Learning 2.0?

As we start digging into the course content this week, I am most struck by how more people have more access to learning materials than they ever had in the past.  Perhaps through Web 2.0 technologies, we can move even closer to true universal education for all.  Ideally, open courses and the ever-expanding Internet could be the missing link for creating learning opportunities in communities everywhere.

According to Brown and Adler, learning occurs whenever learners interact with electronic materials inside or outside traditional classroom settings, especially through activities that involve a social aspect.  “The emphasis on social learning stands in sharp contrast to the traditional Cartesian view of knowledge and learning—a view that has largely dominated the way education has been structured for over one hundred years” (Brown & Adler, 2008).  Without a doubt, social learning can be beneficial for some learners , but by focusing on learning within group situations, I feel like the authors, as well as many other learning theorists, are forgetting that some learners do not react well to such group pressures for many different reasons.  Are we forgetting that some subjects or materials might best be learned by some learners through individually focused instruction or through more traditional direct instruction models?

During my undergraduate years from 2000-2004, I grew very tired of always hearing “Facilitator of Learning” over and over again from my professors.  It was so obviously their favorite bit of educational jargon and integral to their program’s philosophy.  We were told that we should move away from thinking of ourselves as lecturers, as distributors of knowledge, and instead think of ways to encourage our students to figure things out for themselves.  I think that can be an incredibly useful and vital concept in learning, especially when considering how uninspiring and dull it is to be stuck in an educational rut, but I think we sometimes lean too much on group work with or without technology in an effort to be cutting edge.  I’ve used Wiki sites for both individual assignments and group projects, and it is certainly an interesting process, tracking any changes and adding content while knowing that my process is open to the scrutiny of my other group members or even the class as a whole.  “In this open environment, both the content and the process by which it is created are equally visible, thereby enabling a new kind of critical reading—almost a new form of literacy—that invites the reader to join in the consideration of what information is reliable and/or important” (Brown & Adler, 2008).  I think it is important to think critically about all aspects of information gathering, preparing and sharing.  Even so, I question the idea that everyone’s opinion on any given topic is valid.  There is a certain amount of self-policing involved in larger online communities where the cream rises to the top fairly quickly, but what about in smaller environments like required classes?  If we are going to be basing learning around what the students think is important, class may be more fun for them, but are they learning everything that they need to know?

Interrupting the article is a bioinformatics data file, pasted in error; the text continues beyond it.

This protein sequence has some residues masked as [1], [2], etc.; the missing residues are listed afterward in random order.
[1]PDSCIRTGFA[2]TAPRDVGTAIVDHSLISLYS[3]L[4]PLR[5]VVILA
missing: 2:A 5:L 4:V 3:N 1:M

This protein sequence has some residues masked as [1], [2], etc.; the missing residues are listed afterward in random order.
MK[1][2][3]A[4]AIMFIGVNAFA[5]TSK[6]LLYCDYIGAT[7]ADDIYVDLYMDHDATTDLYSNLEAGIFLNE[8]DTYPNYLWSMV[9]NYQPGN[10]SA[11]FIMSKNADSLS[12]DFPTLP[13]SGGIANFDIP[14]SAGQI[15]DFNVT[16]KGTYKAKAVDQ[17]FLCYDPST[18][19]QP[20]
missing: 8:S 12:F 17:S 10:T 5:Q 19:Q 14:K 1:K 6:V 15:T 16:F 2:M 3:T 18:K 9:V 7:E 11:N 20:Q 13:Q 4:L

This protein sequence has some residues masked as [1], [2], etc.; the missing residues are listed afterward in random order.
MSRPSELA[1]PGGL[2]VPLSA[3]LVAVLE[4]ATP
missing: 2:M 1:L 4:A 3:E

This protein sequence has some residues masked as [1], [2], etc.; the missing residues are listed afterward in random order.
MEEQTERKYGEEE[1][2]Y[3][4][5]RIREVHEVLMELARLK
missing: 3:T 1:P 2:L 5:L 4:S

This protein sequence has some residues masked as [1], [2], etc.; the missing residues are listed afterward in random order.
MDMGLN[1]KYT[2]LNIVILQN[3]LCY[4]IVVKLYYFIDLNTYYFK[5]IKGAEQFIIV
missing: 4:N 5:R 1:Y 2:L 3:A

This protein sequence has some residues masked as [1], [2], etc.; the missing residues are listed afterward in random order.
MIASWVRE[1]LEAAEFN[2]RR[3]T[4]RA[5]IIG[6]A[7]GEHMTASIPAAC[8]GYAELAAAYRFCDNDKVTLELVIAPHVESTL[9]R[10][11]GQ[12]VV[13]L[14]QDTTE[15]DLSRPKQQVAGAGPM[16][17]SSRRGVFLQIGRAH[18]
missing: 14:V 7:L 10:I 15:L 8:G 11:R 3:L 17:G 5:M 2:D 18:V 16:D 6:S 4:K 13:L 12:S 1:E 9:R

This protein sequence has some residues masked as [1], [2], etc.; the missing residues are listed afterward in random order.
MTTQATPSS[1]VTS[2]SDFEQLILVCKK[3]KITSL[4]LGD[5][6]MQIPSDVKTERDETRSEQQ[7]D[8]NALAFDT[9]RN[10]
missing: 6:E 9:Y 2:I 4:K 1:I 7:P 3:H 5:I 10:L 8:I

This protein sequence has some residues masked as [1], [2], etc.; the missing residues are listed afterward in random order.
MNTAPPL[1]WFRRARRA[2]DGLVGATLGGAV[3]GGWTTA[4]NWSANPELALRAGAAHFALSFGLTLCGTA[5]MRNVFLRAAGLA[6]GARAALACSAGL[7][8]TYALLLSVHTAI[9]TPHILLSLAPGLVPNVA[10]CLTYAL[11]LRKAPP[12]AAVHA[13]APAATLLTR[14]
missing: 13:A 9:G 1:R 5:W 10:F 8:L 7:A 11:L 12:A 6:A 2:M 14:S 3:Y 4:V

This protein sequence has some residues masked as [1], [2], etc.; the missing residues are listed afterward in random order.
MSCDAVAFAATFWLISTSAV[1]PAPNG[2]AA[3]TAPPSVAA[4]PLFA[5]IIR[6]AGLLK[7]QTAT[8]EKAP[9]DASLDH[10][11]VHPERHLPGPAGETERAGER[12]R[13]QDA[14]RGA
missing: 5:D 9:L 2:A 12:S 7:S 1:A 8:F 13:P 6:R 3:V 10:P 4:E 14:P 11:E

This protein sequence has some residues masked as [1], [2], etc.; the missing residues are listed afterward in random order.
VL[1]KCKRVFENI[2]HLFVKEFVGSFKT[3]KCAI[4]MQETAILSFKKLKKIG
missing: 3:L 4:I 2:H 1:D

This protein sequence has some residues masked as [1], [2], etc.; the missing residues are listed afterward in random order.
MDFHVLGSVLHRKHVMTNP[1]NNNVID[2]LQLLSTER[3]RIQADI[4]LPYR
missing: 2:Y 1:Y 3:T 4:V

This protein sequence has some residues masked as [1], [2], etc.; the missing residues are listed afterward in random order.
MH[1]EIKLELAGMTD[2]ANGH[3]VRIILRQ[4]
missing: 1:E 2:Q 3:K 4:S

One thing that everyone definitely needs to know is summed up in the following quote:

“What I want to suggest, though, is that the new literacy, the one beyond just text and image, is one of information navigation. I believe that the real literacy of tomorrow will have more to do with being able to be your own private, personal reference librarian, one that knows how to navigate through the incredible, confusing, complex information spaces and feel comfortable and located in doing that.  So navigation will be a new form of literacy if not the main form of literacy for the 21st century” (Brown, 1999).

In short, everyone needs to be able to consider information critically and independently, and an emphasis on this new literacy would have profound effects on learning environments.  By shifting away from the traditional misconception of librarianship as information gatekeeping, we can build a society of lifelong learners who are fully capable of interacting with information in their chosen learning environments in new and interesting ways.  These ideas can be found manifest in libraries that have added Information Commons to their library footprint.  The reference librarians are there to offer any assistance necessary, but the learner/patron is at the center of the space, not the reference desk.  It is much more learner focused, and patrons can use the libraries on their own terms.